Truthfulness in transplantation: non-heart-beating organ donation
Philosophy, Ethics, and Humanities in Medicine volume 2, Article number: 17 (2007)
The current practice of organ transplantation has been criticized on several fronts. The philosophical and scientific foundations for brain death criteria have been crumbling. In addition, donation after cardiac death, or non-heartbeating-organ donation (NHBD) has been attacked on grounds that it mistreats the dying patient and uses that patient only as a means to an end for someone else's benefit.
Verheijde, Rady, and McGregor attack the deception involved in NHBD, arguing that the donors are not dead and that potential donors and their families should be told that is the case. Thus, they propose abandoning the dead donor rule and allowing NHBD with strict rules concerning adequate informed consent. Such honesty about NHBD should be welcomed.
However, NHBD violates a fundamental end of medicine, nonmaleficience, "do no harm." Physicians should not be harming or killing patients, even if it is for the benefit of others. Thus, although Verheijde and his colleages should be congratulated for calling for truthfulness about NHBD, they do not go far enough and call for an elimination of such an unethical procedure from the practice of medicine.
In recent years, there has been a refreshing display of honesty regarding the current practice of organ transplantation. The basis for considering "brain dead" individuals to be truly dead has undergone a scathing scientific and philosophical critique [1–3]. Non-heartbeating organ donation (NHBD; a more accurate term than "donation after cardiac death" since two to five minutes of cardiac arrest is not sufficient for the heart to be "dead") is another dubious attempt by the transplant community to increase the organ supply. In NHBD protocols, patients with such conditions as "irreversible brain injury, end-stage musculoskeletal disease and high spinal cord injury"  are removed from life support. After cardiac arrest ensues, a period of time is allowed to pass, usually five minutes. After that time period, it is believed that autoresuscitation is impossible, and these patients are declared dead by cardiac criteria even if they do not meet brain death criteria . After that time period, organ procurement surgery commences.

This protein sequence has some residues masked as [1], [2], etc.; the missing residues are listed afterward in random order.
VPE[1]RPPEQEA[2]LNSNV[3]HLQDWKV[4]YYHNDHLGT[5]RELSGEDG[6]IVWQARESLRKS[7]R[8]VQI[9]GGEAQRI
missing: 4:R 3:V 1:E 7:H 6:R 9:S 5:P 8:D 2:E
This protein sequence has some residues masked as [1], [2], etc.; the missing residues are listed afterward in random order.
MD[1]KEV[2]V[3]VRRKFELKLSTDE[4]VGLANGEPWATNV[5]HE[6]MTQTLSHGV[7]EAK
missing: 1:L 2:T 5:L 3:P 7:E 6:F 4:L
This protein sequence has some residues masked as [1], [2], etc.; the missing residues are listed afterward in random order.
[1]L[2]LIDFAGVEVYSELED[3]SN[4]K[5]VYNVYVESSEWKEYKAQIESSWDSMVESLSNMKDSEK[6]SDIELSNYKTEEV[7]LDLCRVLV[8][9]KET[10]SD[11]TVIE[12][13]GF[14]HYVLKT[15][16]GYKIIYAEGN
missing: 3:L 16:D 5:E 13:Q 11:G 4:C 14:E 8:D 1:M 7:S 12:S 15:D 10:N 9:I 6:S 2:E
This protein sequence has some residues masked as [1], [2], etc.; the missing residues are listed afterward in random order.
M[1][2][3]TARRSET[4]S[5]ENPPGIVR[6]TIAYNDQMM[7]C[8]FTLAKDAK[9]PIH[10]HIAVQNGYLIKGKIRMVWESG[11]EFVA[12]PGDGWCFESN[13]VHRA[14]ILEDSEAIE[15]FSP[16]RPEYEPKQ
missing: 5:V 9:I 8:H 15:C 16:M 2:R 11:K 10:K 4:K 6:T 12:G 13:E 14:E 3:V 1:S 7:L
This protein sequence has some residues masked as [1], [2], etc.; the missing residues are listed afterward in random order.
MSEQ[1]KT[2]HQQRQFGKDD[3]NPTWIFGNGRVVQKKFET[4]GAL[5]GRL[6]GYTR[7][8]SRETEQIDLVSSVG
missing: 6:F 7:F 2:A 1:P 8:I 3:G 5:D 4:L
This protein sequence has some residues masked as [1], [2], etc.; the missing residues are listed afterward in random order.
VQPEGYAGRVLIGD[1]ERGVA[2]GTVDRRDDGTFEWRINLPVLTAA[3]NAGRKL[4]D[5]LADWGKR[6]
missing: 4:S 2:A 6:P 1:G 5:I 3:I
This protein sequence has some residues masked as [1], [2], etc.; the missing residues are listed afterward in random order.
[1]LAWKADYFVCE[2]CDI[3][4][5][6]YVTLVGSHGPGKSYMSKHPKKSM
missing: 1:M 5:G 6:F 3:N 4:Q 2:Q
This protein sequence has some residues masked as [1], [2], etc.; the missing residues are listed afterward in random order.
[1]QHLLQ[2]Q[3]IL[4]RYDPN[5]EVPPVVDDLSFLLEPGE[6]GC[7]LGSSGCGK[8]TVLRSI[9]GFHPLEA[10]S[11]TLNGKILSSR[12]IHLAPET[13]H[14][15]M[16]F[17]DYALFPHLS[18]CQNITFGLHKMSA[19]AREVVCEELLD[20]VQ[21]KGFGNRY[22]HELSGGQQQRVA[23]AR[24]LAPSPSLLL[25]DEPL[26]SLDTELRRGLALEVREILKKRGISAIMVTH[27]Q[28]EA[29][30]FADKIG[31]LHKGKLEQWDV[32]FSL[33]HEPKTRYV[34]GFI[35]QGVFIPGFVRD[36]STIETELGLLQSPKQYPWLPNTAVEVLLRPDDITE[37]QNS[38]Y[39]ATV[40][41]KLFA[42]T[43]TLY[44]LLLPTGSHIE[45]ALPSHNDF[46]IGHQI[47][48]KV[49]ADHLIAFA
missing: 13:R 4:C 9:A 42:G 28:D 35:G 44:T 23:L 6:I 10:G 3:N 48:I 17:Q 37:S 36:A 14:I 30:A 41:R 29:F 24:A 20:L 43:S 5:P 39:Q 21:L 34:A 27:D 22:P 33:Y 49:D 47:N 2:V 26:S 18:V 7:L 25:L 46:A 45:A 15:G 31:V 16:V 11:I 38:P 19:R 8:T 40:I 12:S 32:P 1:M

Shortly after the introduction of NHBD with the "Pittsburgh Protocol," Renee Fox argued that the practice was "an ignoble form of cannabilism" . She objects to a procedure of controlled death, with the dying person isolated from friends and family members. She also opposes pharmacological support for dying organs that is not designed to benefit the donor, but only uses the donor in a strictly utilitarian way for the benefit of another person.
The concerns of Verheijde, Rady, and McGregor  relate to honesty in informing the public of what is really going on in NHBD. They correctly note that declaring such donors dead is a fiction that ignores the possibility of autoresuscitation as well as the fact that the brains of these patients are not truly dead. They call for a change in current organ donation policy that would eliminate the dead donor rule, allow NHBD, but only in the context of potential donors and their families receiving sufficient information to make a truly informed consent to the procedure. Since their proposed policy admits that such donors are not dead, it does not involve the deception of declaring them dead after a limited period of cardiac arrest. The public will know that it is the process of organ donation that results in their loved one's death and that heparin, phentolamine (used to prevent clotting and maintain perfusion ) and other drugs designed to prevent organ damage are not for the benefit of the donor and could theoretically hasten death [4, 7]. If a person or family member desires to give consent for organ donation in these circumstances, at least that person will realize what he or she is authorizing.